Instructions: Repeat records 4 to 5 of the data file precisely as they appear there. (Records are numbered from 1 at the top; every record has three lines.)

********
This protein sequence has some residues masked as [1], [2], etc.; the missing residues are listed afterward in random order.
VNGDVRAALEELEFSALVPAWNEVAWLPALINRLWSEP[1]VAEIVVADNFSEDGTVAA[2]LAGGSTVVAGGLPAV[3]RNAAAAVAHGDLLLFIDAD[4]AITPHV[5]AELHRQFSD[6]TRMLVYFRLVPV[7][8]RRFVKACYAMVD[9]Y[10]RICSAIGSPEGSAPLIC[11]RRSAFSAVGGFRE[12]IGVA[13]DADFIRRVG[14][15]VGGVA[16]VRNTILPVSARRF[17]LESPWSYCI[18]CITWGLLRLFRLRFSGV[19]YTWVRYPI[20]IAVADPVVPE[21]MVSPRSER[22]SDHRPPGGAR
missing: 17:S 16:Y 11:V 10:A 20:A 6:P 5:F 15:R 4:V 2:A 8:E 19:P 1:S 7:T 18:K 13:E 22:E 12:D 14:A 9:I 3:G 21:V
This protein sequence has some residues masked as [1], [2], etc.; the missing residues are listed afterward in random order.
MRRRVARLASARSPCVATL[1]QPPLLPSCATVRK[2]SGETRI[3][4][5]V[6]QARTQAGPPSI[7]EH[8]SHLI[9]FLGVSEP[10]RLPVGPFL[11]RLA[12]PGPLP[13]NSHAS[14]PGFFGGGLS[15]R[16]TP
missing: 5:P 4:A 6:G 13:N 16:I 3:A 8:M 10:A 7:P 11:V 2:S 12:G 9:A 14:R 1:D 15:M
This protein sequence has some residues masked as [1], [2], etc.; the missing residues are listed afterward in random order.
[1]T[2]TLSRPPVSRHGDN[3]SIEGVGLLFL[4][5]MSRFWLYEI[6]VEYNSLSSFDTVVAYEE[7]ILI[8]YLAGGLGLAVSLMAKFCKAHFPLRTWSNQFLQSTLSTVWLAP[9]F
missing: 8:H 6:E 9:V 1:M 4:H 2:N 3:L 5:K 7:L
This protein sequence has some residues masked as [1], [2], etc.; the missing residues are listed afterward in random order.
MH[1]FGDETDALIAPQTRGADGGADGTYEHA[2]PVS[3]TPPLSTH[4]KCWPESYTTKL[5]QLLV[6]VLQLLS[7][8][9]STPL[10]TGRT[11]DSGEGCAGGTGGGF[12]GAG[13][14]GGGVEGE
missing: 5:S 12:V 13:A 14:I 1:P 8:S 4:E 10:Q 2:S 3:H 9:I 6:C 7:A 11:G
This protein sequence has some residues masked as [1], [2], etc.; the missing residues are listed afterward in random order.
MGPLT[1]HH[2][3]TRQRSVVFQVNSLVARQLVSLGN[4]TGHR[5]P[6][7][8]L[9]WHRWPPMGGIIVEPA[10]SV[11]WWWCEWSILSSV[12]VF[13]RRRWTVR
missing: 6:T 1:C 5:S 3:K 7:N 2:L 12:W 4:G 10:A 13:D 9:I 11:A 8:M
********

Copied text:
This protein sequence has some residues masked as [1], [2], etc.; the missing residues are listed afterward in random order.
MH[1]FGDETDALIAPQTRGADGGADGTYEHA[2]PVS[3]TPPLSTH[4]KCWPESYTTKL[5]QLLV[6]VLQLLS[7][8][9]STPL[10]TGRT[11]DSGEGCAGGTGGGF[12]GAG[13][14]GGGVEGE
missing: 5:S 12:V 13:A 14:I 1:P 8:S 4:E 10:Q 2:S 3:H 9:I 6:C 7:A 11:G
This protein sequence has some residues masked as [1], [2], etc.; the missing residues are listed afterward in random order.
MGPLT[1]HH[2][3]TRQRSVVFQVNSLVARQLVSLGN[4]TGHR[5]P[6][7][8]L[9]WHRWPPMGGIIVEPA[10]SV[11]WWWCEWSILSSV[12]VF[13]RRRWTVR
missing: 6:T 1:C 5:S 3:K 7:N 2:L 12:W 4:G 10:A 13:D 9:I 11:A 8:M